Arrays are integer-indexed collections of references to values. You can only access existing indices and you can only grow or shrink an array by amending the start or end of the array.

The index can be negative to access elements from the end of the array. Of course you can’t access a negative index that would be generate a true negative index (ie. one whose absolute value is greater than the array’s length).

;; elements default to #f
a1 := make-array 2
printf "a1 is %d elements: %s\n" (array-length a1) a1

array-set! a1 0 "friends"

;; the dot operator is more convenient but slightly slower
a1.1 = "romans"

;; extend the array with push
array-push! a1 "countrymen"

;; extend the array with unshift
array-unshift! a1 "Ahem!"

printf "a1 is %d elements: %s\n" (array-length a1) a1

;; Sack the speech writer!
array-shift! a1
printf "a1 is %d elements: %s\n" (array-length a1) a1

;; general access of elements
printf "a1.1 is %s\n" a1.1

;; negative index, here the last element
printf "a1.-1 is %s\n" a1.-1

;; static construction does not allow evaluation of elements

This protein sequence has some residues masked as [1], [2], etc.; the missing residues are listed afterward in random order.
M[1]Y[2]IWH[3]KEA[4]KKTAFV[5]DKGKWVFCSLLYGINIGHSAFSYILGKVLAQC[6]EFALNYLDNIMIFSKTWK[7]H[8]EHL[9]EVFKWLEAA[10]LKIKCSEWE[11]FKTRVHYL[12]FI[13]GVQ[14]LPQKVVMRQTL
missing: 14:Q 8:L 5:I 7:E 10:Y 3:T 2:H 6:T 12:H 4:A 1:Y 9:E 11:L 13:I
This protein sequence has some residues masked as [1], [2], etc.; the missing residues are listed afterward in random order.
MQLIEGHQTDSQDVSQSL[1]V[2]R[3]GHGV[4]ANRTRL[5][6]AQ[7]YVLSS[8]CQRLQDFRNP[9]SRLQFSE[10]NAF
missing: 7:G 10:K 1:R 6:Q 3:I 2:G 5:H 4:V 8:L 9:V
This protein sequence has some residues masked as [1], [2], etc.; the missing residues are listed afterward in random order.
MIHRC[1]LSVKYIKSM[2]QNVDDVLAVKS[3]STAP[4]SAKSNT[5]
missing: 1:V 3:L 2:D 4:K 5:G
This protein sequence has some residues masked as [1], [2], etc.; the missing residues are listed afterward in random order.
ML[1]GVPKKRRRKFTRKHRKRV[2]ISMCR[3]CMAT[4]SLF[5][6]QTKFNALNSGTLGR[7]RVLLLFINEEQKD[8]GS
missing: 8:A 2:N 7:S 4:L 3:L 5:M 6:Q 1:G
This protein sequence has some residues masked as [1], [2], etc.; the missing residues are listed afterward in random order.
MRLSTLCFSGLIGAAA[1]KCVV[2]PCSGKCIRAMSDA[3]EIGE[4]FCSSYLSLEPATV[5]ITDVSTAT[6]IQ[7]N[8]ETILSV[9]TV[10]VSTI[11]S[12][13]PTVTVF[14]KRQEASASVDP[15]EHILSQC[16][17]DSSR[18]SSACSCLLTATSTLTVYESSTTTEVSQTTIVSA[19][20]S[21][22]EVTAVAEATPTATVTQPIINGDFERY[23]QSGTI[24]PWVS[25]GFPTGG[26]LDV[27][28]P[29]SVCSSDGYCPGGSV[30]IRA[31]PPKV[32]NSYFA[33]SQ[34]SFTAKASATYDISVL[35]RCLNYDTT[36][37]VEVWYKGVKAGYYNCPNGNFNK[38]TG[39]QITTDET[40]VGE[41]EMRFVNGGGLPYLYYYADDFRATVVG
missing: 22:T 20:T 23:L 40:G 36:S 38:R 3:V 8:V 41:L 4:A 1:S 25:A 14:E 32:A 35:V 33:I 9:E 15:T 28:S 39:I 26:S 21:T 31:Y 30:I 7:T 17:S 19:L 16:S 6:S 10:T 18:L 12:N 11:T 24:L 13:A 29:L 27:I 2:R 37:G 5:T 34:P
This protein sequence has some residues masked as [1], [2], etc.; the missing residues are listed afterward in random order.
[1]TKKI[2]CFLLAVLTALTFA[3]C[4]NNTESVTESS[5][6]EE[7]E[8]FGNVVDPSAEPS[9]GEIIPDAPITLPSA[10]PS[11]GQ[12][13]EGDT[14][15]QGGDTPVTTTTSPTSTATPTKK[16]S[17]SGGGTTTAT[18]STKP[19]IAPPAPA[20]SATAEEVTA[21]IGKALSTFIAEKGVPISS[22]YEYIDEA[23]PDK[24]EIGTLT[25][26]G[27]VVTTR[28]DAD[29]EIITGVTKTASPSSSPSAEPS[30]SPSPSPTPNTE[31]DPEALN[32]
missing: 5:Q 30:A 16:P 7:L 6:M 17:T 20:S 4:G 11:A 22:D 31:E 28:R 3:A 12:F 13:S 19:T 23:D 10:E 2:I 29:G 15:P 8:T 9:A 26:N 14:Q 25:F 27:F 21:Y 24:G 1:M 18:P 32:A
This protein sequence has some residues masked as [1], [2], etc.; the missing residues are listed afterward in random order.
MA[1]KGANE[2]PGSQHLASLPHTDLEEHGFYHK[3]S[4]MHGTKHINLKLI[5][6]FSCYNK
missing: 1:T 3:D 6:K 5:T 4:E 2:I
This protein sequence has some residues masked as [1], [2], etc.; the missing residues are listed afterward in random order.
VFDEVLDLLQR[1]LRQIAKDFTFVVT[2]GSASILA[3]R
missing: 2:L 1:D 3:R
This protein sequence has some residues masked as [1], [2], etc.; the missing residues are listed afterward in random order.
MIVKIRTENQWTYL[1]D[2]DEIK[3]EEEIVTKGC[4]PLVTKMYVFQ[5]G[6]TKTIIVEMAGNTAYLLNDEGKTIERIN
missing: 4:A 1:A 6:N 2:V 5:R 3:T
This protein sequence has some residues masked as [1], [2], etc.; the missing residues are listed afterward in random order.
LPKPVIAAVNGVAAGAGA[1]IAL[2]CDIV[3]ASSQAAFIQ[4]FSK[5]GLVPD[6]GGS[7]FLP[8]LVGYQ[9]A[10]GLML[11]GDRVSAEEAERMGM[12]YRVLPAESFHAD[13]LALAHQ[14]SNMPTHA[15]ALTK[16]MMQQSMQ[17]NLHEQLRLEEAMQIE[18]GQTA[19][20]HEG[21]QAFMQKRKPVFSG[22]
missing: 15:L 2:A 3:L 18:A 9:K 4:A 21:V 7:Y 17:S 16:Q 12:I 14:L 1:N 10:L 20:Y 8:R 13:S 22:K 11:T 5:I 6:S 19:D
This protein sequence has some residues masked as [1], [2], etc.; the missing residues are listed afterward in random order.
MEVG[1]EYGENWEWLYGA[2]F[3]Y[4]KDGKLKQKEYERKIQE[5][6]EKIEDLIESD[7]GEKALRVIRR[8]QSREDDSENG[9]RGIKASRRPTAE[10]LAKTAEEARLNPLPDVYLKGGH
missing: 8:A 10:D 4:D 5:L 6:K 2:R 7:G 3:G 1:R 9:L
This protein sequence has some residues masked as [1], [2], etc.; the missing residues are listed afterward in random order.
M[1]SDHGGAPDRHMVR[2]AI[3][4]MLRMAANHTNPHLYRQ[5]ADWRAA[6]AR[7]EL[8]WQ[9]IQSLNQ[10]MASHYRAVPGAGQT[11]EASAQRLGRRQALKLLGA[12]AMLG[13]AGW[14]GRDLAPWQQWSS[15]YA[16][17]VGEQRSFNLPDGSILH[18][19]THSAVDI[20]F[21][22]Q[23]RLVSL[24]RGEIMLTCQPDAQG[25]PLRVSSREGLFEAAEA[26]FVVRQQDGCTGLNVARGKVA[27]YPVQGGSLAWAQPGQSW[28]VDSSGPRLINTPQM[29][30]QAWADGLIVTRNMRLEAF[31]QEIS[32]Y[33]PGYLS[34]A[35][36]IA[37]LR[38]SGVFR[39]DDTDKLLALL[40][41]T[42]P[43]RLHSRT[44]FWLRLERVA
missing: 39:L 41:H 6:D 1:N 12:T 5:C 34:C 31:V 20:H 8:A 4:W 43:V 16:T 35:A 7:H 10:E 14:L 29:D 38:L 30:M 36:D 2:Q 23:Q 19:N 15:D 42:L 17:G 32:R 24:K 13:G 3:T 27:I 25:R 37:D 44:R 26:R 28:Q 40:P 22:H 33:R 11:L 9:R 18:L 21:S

a2 := #[ a1.1 ]
printf "a2 is %d elements: %s\n" (array-length a2) a2

a3 := #[ "romanes" "eunt" "domus" ]
printf "a3 is %d elements: %s\n" (array-length a3) a3

;; you can use evaluated elements with array
a4 := array a3.0 a3.1 a3.2
printf "a4 is %d elements: %s\n" (array-length a4) a4
$ idio simple-arrays
a1 is 2 elements: #[ #f #f ]
a1 is 4 elements: #[ "Ahem!" "friends" "romans" "countrymen" ]
a1 is 3 elements: #[ "friends" "romans" "countrymen" ]
a1.1 is romans
a1.-1 is countrymen
a2 is 3 elements: #[ a1 . 1 ]
a3 is 3 elements: #[ "romanes" "eunt" "domus" ]
a4 is 3 elements: #[ "romanes" "eunt" "domus" ]

Last built at 2024-06-17T06:11:37Z+0000 from 77077af (dev) for Idio 0.3